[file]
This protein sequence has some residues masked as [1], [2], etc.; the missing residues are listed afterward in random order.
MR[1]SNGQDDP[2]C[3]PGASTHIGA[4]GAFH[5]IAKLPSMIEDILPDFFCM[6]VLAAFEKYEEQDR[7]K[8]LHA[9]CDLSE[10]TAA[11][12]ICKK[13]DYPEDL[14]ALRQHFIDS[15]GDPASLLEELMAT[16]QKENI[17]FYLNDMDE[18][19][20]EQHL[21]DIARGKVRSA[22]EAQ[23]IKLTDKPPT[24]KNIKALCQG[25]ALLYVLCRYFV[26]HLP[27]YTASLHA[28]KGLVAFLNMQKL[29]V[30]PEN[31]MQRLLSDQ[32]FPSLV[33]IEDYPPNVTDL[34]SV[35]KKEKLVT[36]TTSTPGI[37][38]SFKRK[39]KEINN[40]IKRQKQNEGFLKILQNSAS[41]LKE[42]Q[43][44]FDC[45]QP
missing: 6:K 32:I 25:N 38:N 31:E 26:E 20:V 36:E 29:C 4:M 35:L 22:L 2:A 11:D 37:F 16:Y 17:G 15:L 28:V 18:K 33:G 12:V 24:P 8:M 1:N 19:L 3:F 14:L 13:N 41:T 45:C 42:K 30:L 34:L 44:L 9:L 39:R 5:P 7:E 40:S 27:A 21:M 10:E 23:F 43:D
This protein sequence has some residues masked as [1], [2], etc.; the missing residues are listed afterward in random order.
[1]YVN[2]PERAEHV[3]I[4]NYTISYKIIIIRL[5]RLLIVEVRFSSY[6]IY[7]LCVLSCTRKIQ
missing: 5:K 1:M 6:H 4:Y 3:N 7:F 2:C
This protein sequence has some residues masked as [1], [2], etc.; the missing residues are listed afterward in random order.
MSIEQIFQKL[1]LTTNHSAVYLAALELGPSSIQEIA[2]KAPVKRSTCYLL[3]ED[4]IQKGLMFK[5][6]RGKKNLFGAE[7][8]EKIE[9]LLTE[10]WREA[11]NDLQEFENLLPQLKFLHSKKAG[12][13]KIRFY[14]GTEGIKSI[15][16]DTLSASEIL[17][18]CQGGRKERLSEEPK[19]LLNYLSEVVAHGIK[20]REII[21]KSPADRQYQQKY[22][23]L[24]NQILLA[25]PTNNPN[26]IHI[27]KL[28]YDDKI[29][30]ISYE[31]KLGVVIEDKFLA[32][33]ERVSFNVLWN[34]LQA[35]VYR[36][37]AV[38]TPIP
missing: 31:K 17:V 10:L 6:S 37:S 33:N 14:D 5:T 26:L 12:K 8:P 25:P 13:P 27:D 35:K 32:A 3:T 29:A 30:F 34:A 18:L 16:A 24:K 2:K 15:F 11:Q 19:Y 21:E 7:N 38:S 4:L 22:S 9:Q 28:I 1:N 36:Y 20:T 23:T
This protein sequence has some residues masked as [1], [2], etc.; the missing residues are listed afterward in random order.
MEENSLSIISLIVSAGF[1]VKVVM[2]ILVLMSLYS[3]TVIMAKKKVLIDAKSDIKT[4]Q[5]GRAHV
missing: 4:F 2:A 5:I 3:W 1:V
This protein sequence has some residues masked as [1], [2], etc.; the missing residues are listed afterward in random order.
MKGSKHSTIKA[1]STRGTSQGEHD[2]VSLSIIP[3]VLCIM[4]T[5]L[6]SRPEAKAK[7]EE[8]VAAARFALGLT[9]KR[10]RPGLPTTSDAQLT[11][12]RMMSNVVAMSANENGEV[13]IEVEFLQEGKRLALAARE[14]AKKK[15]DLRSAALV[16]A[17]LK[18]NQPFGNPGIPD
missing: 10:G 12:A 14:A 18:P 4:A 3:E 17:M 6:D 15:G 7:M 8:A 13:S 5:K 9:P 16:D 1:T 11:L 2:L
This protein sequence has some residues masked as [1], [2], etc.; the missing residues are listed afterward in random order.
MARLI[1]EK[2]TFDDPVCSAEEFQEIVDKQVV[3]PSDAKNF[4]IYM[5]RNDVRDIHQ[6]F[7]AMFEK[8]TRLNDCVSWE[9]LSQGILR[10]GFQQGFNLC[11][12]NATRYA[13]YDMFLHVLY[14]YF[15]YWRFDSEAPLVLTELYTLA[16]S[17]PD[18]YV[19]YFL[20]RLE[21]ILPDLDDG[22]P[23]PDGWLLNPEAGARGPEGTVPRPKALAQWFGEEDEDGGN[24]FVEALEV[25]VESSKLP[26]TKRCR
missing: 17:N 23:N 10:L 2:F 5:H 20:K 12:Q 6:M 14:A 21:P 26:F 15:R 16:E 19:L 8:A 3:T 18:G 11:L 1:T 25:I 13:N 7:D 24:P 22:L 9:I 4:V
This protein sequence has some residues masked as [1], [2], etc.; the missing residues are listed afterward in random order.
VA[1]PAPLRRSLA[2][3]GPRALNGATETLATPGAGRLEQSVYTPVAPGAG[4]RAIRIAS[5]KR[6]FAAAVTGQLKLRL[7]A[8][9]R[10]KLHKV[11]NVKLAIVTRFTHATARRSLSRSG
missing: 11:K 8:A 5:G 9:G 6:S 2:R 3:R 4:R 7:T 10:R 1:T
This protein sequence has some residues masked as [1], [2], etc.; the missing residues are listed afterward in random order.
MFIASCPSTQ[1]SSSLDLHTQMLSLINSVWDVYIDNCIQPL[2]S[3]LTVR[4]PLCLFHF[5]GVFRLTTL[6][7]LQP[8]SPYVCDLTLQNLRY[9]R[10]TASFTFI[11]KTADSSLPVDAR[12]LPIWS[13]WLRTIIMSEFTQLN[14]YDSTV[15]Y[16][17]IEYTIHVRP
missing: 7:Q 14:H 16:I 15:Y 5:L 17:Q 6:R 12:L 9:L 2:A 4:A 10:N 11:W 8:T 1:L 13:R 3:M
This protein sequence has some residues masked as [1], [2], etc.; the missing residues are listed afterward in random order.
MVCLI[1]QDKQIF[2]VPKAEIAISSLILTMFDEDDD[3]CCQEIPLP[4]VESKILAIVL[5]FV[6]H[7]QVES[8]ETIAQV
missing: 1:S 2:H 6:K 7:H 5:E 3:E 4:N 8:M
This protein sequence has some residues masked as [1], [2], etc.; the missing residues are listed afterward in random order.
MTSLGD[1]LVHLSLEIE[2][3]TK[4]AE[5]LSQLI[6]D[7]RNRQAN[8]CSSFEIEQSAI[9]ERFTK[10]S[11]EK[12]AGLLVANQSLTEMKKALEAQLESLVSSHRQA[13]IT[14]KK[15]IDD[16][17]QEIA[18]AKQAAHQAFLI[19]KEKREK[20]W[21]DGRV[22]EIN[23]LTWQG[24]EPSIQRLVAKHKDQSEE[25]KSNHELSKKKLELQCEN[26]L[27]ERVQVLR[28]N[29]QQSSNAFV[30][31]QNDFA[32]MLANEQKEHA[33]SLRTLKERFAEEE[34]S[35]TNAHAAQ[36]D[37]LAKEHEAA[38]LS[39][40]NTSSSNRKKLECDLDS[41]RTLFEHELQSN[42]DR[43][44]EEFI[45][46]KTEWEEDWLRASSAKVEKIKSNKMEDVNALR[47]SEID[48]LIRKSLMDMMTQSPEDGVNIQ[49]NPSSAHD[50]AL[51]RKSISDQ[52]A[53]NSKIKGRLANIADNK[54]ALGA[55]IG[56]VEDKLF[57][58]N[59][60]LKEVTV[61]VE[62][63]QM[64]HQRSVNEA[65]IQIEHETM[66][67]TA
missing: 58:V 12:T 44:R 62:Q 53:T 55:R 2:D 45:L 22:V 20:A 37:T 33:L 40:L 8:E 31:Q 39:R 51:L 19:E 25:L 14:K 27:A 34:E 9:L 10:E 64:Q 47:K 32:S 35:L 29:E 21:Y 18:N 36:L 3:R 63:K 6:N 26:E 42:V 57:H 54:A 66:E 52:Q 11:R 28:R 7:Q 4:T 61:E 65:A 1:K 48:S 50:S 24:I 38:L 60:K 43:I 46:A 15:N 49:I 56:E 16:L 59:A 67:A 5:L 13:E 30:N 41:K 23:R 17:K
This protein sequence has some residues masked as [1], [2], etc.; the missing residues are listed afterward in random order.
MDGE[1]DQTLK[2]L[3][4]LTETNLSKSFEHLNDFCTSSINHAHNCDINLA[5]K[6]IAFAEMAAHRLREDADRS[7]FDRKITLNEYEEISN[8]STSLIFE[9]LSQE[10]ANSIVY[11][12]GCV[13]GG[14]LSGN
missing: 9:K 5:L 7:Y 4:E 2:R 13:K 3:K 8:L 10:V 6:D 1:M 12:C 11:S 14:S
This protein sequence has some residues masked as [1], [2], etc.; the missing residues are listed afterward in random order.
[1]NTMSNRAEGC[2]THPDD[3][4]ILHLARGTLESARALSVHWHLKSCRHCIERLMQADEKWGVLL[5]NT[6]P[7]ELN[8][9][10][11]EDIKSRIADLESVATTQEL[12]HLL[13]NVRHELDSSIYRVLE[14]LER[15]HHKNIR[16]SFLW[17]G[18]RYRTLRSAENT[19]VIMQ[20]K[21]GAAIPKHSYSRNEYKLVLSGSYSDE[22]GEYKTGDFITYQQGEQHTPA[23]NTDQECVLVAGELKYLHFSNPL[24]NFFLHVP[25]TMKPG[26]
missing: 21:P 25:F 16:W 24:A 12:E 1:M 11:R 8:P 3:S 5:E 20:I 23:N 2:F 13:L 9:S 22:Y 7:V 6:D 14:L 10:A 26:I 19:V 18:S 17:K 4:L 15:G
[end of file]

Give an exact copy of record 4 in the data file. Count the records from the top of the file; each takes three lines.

This protein sequence has some residues masked as [1], [2], etc.; the missing residues are listed afterward in random order.
MEENSLSIISLIVSAGF[1]VKVVM[2]ILVLMSLYS[3]TVIMAKKKVLIDAKSDIKT[4]Q[5]GRAHV
missing: 4:F 2:A 5:I 3:W 1:V